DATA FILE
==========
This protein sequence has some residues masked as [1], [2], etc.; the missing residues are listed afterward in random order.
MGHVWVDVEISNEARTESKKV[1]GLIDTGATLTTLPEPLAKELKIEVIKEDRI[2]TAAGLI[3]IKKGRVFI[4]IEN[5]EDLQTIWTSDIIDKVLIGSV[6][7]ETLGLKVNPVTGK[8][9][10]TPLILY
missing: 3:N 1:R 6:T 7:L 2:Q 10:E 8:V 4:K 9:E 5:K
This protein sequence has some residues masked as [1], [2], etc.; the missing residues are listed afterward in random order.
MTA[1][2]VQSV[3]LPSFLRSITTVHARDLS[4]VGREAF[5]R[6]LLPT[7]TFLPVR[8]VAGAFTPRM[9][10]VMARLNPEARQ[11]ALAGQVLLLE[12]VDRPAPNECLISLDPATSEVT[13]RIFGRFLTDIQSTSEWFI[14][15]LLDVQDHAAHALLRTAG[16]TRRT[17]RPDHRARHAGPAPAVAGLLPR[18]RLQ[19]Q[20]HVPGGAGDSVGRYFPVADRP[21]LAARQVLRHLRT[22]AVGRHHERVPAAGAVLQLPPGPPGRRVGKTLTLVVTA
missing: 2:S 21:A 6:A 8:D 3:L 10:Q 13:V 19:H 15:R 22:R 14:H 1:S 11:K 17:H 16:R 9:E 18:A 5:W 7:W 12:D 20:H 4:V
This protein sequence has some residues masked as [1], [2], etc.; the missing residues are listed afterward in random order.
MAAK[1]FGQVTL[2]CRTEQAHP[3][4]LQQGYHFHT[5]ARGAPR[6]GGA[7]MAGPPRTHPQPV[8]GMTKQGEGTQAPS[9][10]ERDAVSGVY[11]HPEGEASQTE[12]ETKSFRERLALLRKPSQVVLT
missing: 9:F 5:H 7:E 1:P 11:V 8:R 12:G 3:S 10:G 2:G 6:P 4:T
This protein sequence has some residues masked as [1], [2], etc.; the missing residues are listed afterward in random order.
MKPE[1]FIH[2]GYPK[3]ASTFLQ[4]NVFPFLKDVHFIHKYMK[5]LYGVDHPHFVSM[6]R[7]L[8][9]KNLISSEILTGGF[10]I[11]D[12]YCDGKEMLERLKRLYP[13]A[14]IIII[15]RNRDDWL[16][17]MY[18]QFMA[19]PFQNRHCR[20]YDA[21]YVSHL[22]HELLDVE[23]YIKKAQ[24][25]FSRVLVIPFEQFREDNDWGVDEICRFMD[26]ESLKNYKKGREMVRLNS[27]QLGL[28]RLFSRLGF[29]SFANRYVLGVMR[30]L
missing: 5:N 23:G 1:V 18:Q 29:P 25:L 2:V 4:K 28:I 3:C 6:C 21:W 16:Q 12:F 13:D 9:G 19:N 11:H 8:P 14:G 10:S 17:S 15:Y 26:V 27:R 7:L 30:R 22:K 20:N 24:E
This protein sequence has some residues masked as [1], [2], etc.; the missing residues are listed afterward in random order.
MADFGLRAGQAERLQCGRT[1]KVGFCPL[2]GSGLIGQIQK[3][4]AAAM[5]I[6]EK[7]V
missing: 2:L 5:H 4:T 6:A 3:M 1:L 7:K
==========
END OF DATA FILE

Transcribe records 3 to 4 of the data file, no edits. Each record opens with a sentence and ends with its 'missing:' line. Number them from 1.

This protein sequence has some residues masked as [1], [2], etc.; the missing residues are listed afterward in random order.
MAAK[1]FGQVTL[2]CRTEQAHP[3][4]LQQGYHFHT[5]ARGAPR[6]GGA[7]MAGPPRTHPQPV[8]GMTKQGEGTQAPS[9][10]ERDAVSGVY[11]HPEGEASQTE[12]ETKSFRERLALLRKPSQVVLT
missing: 9:F 5:H 7:E 1:P 11:V 8:R 12:G 3:S 10:G 2:G 6:P 4:T
This protein sequence has some residues masked as [1], [2], etc.; the missing residues are listed afterward in random order.
MKPE[1]FIH[2]GYPK[3]ASTFLQ[4]NVFPFLKDVHFIHKYMK[5]LYGVDHPHFVSM[6]R[7]L[8][9]KNLISSEILTGGF[10]I[11]D[12]YCDGKEMLERLKRLYP[13]A[14]IIII[15]RNRDDWL[16][17]MY[18]QFMA[19]PFQNRHCR[20]YDA[21]YVSHL[22]HELLDVE[23]YIKKAQ[24][25]FSRVLVIPFEQFREDNDWGVDEICRFMD[26]ESLKNYKKGREMVRLNS[27]QLGL[28]RLFSRLGF[29]SFANRYVLGVMR[30]L
missing: 5:N 23:G 1:V 18:Q 29:P 25:L 2:V 4:K 28:I 3:C 6:C 21:W 16:Q 12:F 13:D 9:G 19:N 11:H 8:P 14:G 10:S 17:S 15:Y 26:V 27:R 7:L 30:R 22:K 20:N 24:E